Your computer and other sensitive electronic equipment could be seriously damaged by a power spike, so it's always a good idea to plug these into a surge protector. To provide the protection they are designed for, surge protectors must be plugged directly into a grounded electrical outlet, and all protected devices must be plugged directly into the surge protector. Using an extension cord with a surge protector may compromise its protection capability and will most likely void its warranty.
Surge Protector Basics
Surge protectors are designed for sensitive electrical equipment that draws low currents of around 3 to 5 amperes. They aren't designed to handle appliances that draw more than 600 watts -- such as a room heater -- or a total load of more than 1,440 watts or 15 amperes. If you have a surge protector power strip, reserve it for your electronic equipment and plug your heaters, toaster or microwave into a grounded outlet with a sufficient amperage rating.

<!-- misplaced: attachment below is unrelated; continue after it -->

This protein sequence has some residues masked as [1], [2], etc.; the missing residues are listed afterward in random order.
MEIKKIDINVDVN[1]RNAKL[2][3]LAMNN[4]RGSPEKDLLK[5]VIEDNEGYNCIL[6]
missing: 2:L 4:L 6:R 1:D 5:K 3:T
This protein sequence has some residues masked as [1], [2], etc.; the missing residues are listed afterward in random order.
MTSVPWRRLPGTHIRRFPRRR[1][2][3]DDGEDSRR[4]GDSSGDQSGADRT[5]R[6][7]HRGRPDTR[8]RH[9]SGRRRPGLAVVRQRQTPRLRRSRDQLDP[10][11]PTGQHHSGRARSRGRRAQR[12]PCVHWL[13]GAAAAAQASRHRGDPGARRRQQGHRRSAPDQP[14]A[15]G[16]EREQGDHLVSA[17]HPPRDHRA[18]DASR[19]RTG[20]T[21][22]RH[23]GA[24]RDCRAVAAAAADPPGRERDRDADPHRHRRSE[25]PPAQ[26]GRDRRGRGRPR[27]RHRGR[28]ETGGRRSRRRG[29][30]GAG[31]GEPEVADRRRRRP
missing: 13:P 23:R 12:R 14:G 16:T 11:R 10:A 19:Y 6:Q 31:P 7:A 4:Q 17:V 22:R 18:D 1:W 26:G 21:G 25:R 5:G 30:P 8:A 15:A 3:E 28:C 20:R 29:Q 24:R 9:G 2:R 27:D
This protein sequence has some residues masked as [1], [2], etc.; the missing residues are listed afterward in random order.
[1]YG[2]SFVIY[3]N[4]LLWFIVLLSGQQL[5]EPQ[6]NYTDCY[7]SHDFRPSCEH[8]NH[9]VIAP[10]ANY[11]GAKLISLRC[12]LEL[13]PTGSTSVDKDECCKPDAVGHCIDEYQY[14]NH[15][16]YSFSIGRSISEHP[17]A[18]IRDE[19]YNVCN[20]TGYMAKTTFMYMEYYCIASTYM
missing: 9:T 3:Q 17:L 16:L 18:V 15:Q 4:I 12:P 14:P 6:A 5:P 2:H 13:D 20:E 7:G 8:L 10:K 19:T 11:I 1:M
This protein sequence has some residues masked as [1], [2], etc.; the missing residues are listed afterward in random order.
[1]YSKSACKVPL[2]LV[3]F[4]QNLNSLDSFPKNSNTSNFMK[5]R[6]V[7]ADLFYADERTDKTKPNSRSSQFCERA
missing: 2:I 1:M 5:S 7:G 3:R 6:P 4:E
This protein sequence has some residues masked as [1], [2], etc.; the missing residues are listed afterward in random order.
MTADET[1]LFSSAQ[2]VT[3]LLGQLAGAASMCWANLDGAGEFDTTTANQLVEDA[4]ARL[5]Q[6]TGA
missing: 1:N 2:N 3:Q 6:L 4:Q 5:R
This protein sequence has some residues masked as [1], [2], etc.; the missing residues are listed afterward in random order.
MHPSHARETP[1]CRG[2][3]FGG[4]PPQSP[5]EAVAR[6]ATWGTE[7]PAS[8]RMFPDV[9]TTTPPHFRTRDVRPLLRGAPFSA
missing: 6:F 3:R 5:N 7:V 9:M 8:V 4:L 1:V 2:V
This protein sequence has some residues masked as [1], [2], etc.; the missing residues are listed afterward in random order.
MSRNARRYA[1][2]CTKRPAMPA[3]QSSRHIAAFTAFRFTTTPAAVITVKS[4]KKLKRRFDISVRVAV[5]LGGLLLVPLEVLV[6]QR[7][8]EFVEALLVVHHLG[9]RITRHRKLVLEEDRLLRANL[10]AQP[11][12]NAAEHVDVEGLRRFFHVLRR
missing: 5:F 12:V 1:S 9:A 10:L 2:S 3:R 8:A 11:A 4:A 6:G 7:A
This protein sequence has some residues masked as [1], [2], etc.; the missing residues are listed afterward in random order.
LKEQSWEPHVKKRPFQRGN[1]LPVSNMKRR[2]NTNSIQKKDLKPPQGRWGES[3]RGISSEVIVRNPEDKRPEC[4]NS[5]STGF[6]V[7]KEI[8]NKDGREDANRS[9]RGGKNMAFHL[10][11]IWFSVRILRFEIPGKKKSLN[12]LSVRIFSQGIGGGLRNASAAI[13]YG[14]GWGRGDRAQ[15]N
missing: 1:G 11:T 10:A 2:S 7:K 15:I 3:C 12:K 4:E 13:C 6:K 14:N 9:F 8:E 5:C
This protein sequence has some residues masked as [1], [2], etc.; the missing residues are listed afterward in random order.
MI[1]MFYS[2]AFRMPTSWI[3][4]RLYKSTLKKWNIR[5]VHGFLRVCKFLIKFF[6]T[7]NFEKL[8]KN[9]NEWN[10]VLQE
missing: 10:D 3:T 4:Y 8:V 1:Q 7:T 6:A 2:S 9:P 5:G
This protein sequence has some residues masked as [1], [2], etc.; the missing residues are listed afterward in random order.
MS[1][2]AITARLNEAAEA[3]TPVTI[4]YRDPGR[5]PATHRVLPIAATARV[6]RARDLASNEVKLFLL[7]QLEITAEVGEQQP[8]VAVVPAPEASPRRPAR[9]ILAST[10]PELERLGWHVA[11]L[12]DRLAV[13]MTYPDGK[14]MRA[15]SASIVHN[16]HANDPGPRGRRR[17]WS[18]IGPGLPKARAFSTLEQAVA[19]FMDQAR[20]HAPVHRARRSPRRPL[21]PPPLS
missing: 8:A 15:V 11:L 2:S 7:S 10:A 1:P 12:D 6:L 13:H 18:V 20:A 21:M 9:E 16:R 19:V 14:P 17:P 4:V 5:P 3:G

The heart of most surge protectors is a metal oxide varistor, which traps excess current. The MOV in each strips has three characteristics:
- Clamping voltage -- This is the threshold voltage at which the device begins directing current to ground. There are three possible UL ratings, which are 330, 400 and 500 volts. The lower the clamping voltage, the better the protections.
- Energy absorption -- This is the amount of energy -- in joules -- that the device can absorb. Typical values are between 200 and 600 joules; higher values signify better protection.
- Response time -- It takes a small amount of time for the surge protector to begin diverting energy, and during this time, your equipment is exposed to the surge energy. The shorter the response time, the better the protection.